b. 6 October 1977, Avebury, Wiltshire, England. Bourne began playing trombone at the age of nine, took up the cello at 13 and two years after that taught himself to play piano, assimilating the music of Claude Debussy, Maurice Ravel, and George Gershwin. Rapid progress on cello and piano led to the abandonment of the trombone. All of this was while he was attending primary and secondary schools and by 1995 he was an accomplished musician. In that same year, Bourne began taking an interest in jazz. Also in 1995, he raised £1, 500 for the Hawksley Romania Trust by improvising at the piano for 24 hours. In 1996, he bought a Fender Rhodes electric piano and began studying at the Leeds College of Music. During the next few years at Leeds, Bourne began to develop a passion for British jazz of the 70s and in particular musicians such as John Surman, Mike Osborne, Evan Parker and Mike Westbrook, all of whom continued to be constant sources of inspiration. Concurrently, Bourne began to conform less and less to the mainstream approach to jazz and explored instead the world of contemporary composition and the avant garde. During this same period, he was also plagued by severe attacks of tendonitis, something that had first appeared in the aftermath of his 24-hour charity marathon. He became involved in the college’s contemporary music ensemble, playing John Cage, Morton Feldman and Louis Andriessen, and was soloist in Michael Daugherty’s piano concerto, ‘Tombeau De Liberace’ and Cage’s ‘Concerto For Prepared Piano And Orchestra’.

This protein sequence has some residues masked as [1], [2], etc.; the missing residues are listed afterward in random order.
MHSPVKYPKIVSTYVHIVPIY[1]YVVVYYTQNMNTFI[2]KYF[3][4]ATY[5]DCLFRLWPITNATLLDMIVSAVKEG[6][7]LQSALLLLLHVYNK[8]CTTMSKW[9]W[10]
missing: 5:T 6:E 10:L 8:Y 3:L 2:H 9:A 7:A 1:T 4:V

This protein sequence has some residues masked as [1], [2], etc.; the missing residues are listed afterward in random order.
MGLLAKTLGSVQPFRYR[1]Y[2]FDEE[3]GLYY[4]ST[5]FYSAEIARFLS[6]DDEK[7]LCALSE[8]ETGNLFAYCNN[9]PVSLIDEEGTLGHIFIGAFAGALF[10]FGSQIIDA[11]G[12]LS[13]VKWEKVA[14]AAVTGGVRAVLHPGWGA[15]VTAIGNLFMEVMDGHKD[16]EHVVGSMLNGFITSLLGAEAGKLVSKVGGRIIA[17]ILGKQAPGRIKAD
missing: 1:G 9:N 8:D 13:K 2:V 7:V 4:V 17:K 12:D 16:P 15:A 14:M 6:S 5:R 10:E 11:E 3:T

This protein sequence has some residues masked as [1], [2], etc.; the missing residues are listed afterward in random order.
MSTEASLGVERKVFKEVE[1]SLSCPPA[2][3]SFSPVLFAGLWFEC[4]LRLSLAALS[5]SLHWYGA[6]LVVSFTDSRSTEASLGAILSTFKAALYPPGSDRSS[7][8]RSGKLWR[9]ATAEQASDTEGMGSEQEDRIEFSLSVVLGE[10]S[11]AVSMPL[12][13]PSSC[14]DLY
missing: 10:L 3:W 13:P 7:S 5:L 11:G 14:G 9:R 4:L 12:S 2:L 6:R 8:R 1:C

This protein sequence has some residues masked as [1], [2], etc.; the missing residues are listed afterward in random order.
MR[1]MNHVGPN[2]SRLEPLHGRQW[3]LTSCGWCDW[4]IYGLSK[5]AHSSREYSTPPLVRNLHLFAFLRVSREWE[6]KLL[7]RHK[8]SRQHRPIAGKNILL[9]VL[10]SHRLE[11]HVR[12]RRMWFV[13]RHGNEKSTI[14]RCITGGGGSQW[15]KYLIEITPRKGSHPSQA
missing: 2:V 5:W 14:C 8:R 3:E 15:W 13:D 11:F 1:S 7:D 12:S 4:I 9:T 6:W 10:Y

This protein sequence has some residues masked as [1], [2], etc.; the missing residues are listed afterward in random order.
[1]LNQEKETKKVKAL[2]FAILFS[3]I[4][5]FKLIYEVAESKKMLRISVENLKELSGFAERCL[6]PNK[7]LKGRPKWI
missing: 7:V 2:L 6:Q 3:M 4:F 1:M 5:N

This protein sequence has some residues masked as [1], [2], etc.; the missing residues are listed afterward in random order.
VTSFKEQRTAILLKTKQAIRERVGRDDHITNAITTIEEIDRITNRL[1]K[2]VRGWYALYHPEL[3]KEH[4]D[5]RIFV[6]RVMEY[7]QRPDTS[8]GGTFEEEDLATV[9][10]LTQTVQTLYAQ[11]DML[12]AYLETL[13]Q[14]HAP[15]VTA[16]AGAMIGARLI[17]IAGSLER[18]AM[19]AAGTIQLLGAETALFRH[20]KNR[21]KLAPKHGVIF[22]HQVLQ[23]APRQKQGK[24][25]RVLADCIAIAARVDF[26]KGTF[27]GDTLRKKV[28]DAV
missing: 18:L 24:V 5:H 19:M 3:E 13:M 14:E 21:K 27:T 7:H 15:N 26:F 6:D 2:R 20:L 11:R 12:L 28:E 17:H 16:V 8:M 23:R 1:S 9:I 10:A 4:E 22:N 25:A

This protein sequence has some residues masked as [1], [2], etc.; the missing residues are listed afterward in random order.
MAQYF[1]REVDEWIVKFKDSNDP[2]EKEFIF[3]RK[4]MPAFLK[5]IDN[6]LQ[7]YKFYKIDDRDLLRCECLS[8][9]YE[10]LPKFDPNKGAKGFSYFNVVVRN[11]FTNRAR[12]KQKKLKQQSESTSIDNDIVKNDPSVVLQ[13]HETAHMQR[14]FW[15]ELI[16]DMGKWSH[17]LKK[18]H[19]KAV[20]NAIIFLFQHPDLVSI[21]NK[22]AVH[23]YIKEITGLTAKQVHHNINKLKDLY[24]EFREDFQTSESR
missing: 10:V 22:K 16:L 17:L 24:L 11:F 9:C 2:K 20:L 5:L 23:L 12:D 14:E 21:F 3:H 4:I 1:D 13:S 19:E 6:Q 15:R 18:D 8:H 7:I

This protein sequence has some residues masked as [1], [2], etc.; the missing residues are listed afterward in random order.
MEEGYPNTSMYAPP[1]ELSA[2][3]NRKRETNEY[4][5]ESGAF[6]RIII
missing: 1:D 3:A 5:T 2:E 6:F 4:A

After graduating in 2001 with a first class degree, Bourne continued to study, for a PhD in Performance, at Leeds University, which he attained in 2004. In 2001, he won the Young Jazz Musician category of the Perrier Awards. Other winners included singer Niki King and the Chris Hutchings Quartet and they all shared a resulting album. The following year he won the BBC Jazz Award for Innovation. Among bands with which he has played, as leader or co-leader, are the Electric Dr M, Distortion Trio, Bourne Davis Kane with Steve Davis (drums) and Dave Kane (bass), and solo projects. Bourne has also performed solo or with one of his groups in Belgium, Bulgaria, France and Poland.
A dynamic, forceful and risk-taking pianist, Bourne defies pigeonholing but is kin to artists on the nu-jazz scene. Categories such as this deny his broad appeal however. He draws not only upon the jazz piano tradition of Count Basie, Bill Evans, Herbie Hancock and Thelonious Monk, themselves a varied assortment, but also upon the worlds of pop and classical music, in the latter case immersing himself in the avant garde.